Obituaries Australia

  • Tip: searches only the name field
  • Tip: use double quotes to search for a phrase
  • Tip: lists of awards, schools, organisations etc

Browse Lists:

Cultural Advice

Aboriginal and Torres Strait Islander people should be aware that this website contains names, images, and voices of deceased persons.

In addition, some articles contain terms or views that were acceptable within mainstream Australian culture in the period in which they were written, but may no longer be considered appropriate.

These articles do not necessarily reflect the views of The Australian National University.

Ted Docker (1894–1983)

The last of the founding members of the Communist Party of Australia, Ted Docker, died recently.

Ted came from a working class family and was a carpenter by trade. In his early years he was a member of the Industrial Workers of the World (IWW).

In 1920, aged 26, Ted helped found the CPA and, during his long period of membership, held many responsible and important posts.

These included the offices of NSW state secretary and Central Committee and Political Committee member. Ted helped develop the CPA from an organisation mainly composed of unemployed workers to one powerful in the trade union and workers' movement.

In 1930, Ted was sent by the party to organise during the lockout on the northern NSW coalfields. Some years later, in 1934, he played a big role in uniting Yugoslav and Australian workers in Kalgoorlie after the attacks on Yugoslavs by Australian workers. He was the only Australian present at the funeral of one of those killed.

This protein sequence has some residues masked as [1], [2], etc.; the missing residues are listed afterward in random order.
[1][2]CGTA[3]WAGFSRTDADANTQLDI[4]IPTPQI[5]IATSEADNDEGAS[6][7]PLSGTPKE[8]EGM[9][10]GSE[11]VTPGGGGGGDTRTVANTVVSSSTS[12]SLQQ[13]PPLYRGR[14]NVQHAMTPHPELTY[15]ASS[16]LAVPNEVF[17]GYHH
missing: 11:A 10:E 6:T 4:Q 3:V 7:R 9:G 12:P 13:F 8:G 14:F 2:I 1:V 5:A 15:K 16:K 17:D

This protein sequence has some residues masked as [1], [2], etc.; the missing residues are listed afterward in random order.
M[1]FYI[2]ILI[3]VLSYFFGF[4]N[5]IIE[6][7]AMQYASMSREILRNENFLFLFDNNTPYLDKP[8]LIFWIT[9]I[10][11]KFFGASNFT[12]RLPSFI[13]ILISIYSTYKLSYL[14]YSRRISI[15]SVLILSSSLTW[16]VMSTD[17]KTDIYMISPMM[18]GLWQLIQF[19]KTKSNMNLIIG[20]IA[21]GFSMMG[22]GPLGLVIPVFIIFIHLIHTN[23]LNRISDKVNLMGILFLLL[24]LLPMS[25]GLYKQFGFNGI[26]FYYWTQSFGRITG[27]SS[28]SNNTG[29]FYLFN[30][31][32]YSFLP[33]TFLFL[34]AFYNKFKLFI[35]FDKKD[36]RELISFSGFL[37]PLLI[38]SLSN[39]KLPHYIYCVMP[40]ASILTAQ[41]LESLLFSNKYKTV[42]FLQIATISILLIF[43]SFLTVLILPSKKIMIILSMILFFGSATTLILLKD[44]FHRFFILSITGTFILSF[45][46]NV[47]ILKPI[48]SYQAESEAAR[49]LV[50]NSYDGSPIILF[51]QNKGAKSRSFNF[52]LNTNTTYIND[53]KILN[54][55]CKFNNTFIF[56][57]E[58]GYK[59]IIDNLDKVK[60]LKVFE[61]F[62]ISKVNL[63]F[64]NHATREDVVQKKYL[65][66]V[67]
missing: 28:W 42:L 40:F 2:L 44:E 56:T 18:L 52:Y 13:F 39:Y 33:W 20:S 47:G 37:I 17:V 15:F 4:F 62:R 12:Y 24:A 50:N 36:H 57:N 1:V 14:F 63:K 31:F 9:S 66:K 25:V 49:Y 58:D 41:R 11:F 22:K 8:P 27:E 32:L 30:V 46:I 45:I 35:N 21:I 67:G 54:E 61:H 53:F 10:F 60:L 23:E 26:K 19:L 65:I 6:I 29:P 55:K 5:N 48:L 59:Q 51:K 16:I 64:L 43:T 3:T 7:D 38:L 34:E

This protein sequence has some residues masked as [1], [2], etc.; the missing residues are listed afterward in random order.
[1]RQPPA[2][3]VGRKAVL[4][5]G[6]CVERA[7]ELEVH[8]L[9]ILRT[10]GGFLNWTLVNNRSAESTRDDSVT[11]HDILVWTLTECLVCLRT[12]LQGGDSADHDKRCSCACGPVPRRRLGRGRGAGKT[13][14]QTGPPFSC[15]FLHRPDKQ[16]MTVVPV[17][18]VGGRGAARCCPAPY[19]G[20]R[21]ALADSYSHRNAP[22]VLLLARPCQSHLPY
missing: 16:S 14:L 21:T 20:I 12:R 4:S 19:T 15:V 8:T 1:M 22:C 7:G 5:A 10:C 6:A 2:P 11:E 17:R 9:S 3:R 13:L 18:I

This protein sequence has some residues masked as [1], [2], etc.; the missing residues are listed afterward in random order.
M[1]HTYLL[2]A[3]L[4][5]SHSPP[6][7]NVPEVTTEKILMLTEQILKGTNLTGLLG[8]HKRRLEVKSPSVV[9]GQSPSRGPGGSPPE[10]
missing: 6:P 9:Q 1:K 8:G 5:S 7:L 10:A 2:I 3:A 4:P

One of the most memorable events in his life was his attendance at the 1935 Congress of the Third International which broadened the outlook of communist parties and urged them to lead the struggle against fascism.

In 1938, he alerted the trade unions, particularly the Waterside Workers at Port Kembla, to the plan to ship pig iron to Japan on the Dalfram, and urged the communist wharfies to campaign for a ban on the loading.

His two greatest concerns were the working class in Australia and its political organisation, and the 1917 revolution and the development of socialism in the Soviet Union.

Original publication

Additional Resources

Related Entries in NCB Sites

Citation details

'Docker, Ted (1894–1983)', Obituaries Australia, National Centre of Biography, Australian National University,, accessed 4 March 2024.

© Copyright Obituaries Australia, 2010-2024

Life Summary [details]


26 November, 1894
Darlinghurst, Sydney, New South Wales, Australia


18 March, 1983 (aged 88)
Bondi, Sydney, New South Wales, Australia

Cause of Death

fracture (femur)

Cultural Heritage

Includes subject's nationality; their parents' nationality; the countries in which they spent a significant part of their childhood, and their self-identity.

Key Events
Key Organisations
Political Activism